Long baseball’s spending leviathan, the New York Yankees are adamant their stance in negotiations with the star second baseman is not pure posturing, sources told Yahoo Sports. Despite Cano’s request for a nine-year, $252 million deal in the parties’ last meeting, the Yankees do not believe Cano is worth the highest average annual value in the game and are sticking hard by a seven-year, $160 million offer that they tell executives and agents may have $15 million of wiggle room.
“They are not going to go to $200 million,” one executive familiar with the Yankees’ plans said. “Period.”
It’s tough to see a contract over $200M as being a good one unless Cano defies the normal aging pattern of just about every MLB player in history, so I understand this stance. The question then becomes if any other team decides they will go where the Yankees aren’t willing to go.
Cano is the single most important piece in determining how good the Yankees will be in 2014. No other player that is available to them without giving up anything but money can add more wins than he can. But you aren’t just signing him for 2014, and you don’t want to find yourself in the same position you are in right now in three or four years waiting for more bad contracts to get off the books.
My guess, someone is going to give him more than $200M. No idea who though.
Monday, December 2, 2013
The Yankees non-tendered three players today: Third baseman David Adams, utility infielder Jayson Nix and reliever Matt Daley. Nix and Daley hardly came as surprises, with Nix basically crowded out by Brendan Ryan and Daley having no realistic chance of sticking on the roster through the winter. The decision to non-tender Adams — rather than wait to DFA him if a 40-man spot needs to open — is a bit of a surprise.
I will miss Nix, but it was pretty much a no-brainer to dump him with the fact that he was bound to make over a million dollars, which is a luxury the Yankees certainly could not afford (and it is not even a given that he would be the best option on the team for a utility man). One thing I will not miss is Sterling and Waldman waxing poetic about how great of a hitter Nix is.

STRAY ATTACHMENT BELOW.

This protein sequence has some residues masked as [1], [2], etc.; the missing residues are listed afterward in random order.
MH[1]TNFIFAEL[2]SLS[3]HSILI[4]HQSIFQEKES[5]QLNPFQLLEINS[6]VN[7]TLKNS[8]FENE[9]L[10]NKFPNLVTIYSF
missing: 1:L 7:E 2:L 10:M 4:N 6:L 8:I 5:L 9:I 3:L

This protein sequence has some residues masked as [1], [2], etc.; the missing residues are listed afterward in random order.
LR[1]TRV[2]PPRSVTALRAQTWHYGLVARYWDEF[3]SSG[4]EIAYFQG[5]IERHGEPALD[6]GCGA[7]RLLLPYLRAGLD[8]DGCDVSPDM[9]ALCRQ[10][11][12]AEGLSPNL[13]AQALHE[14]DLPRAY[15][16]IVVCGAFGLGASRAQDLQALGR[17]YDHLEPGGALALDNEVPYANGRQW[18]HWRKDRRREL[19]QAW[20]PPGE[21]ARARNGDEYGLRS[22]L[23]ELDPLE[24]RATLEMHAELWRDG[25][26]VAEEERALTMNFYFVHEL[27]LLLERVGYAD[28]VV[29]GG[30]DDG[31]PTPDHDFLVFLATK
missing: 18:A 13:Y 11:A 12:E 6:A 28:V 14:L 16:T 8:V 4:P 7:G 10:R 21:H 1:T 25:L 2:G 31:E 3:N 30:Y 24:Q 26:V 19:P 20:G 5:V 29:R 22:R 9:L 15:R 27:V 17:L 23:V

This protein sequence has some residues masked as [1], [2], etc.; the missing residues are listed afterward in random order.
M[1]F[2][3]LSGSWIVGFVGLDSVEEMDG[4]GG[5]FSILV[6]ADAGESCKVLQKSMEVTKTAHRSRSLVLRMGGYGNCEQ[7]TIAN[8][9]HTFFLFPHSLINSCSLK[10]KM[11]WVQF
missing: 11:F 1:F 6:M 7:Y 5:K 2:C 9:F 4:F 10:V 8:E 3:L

Adams being non-tendered is pretty shocking, really. Seems to be a real vote of no-confidence in the guy. Or perhaps a sign that the Yankees plan to be very active on the fringes of the 40-man roster and figured that if they were bound to cut him eventually that it was more honorable to cut him now when he could stand a better chance of being picked up by another team.
NEW YORK—The Yankees have extended an offer to starter Hiroki Kuroda in an attempt to entice the right-hander to pitch one more season in the Bronx instead of retiring or returning to Japan to play, a source with knowledge of the discussions told ESPNNewYork.com.
The exact figure of the one-year offer is unknown, but it is expected to be in the $15 million to $16 million range. Kuroda, 38, made $15 million in 2013. Prior to free agency, he turned down the Yankees’ qualifying offer of $14.1 million.
Kuroda probably adds 3-4 wins to the Yankees, pushing them close to .500, so let’s hope he goes for it. But if they are going to sign Kuroda while trying to keep their payroll under $189M, it is pointless.
The Pirates are on the verge of acquiring catcher Chris Stewart from the Yankees, according to ESPN’s Buster Olney.
Great trade! Who will they get?
Katron: Phil Hughes 2013 DNYS Homers superimposed onto Target Field
Yes, according to this image from Katron.org there wasn’t a single homer that Phil Hughes allowed in 2013 in DNYS that would not have been a homer in Target Field. Of course, this only looks at dimensions of the park and does not account for the other factors that can affect a fly ball’s distance, like altititude, humidity, wind and temperature.
The end of the Hughes era is bittersweet. I didn’t want him back, but it’s still disappointing that he didn’t turn out the way we had hoped when he was one of the top pitching prospects in baseball. I do think he has a pretty good chance to pitch well for Minnesota because he’ll be getting out of DNYS and he’ll be facing the AL Central more than any other division.
I wish him well.
Sunday, December 1, 2013